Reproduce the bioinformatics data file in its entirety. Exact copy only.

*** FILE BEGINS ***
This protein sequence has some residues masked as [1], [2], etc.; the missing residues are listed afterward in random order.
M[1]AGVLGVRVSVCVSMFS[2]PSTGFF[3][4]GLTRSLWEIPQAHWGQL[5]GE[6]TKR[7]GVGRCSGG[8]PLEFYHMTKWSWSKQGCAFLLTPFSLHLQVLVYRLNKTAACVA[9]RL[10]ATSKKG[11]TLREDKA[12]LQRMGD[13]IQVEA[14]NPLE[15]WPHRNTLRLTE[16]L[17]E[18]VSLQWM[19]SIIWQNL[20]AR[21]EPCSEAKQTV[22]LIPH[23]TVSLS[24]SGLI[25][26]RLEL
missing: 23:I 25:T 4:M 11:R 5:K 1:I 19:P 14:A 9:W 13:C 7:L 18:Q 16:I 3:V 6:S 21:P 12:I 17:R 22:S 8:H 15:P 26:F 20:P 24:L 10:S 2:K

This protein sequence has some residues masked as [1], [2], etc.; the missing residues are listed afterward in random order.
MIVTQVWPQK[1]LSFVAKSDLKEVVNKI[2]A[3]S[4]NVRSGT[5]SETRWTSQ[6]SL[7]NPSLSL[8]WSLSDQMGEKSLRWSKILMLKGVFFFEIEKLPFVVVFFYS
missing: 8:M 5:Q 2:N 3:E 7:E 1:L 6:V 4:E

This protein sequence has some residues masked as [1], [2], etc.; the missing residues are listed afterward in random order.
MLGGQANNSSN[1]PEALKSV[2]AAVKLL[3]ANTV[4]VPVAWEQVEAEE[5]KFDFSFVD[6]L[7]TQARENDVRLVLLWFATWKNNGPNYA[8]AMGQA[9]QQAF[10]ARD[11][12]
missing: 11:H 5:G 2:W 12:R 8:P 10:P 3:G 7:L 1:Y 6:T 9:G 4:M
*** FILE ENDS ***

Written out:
This protein sequence has some residues masked as [1], [2], etc.; the missing residues are listed afterward in random order.
M[1]AGVLGVRVSVCVSMFS[2]PSTGFF[3][4]GLTRSLWEIPQAHWGQL[5]GE[6]TKR[7]GVGRCSGG[8]PLEFYHMTKWSWSKQGCAFLLTPFSLHLQVLVYRLNKTAACVA[9]RL[10]ATSKKG[11]TLREDKA[12]LQRMGD[13]IQVEA[14]NPLE[15]WPHRNTLRLTE[16]L[17]E[18]VSLQWM[19]SIIWQNL[20]AR[21]EPCSEAKQTV[22]LIPH[23]TVSLS[24]SGLI[25][26]RLEL
missing: 23:I 25:T 4:M 11:R 5:K 1:I 19:P 14:A 9:W 13:C 7:L 18:Q 16:I 3:V 6:S 21:P 12:I 17:R 22:S 8:H 15:P 26:F 20:P 24:L 10:S 2:K

This protein sequence has some residues masked as [1], [2], etc.; the missing residues are listed afterward in random order.
MIVTQVWPQK[1]LSFVAKSDLKEVVNKI[2]A[3]S[4]NVRSGT[5]SETRWTSQ[6]SL[7]NPSLSL[8]WSLSDQMGEKSLRWSKILMLKGVFFFEIEKLPFVVVFFYS
missing: 8:M 5:Q 2:N 3:E 7:E 1:L 6:V 4:E

This protein sequence has some residues masked as [1], [2], etc.; the missing residues are listed afterward in random order.
MLGGQANNSSN[1]PEALKSV[2]AAVKLL[3]ANTV[4]VPVAWEQVEAEE[5]KFDFSFVD[6]L[7]TQARENDVRLVLLWFATWKNNGPNYA[8]AMGQA[9]QQAF[10]ARD[11][12]
missing: 11:H 5:G 2:W 12:R 8:P 10:P 3:G 7:L 1:Y 6:T 9:G 4:M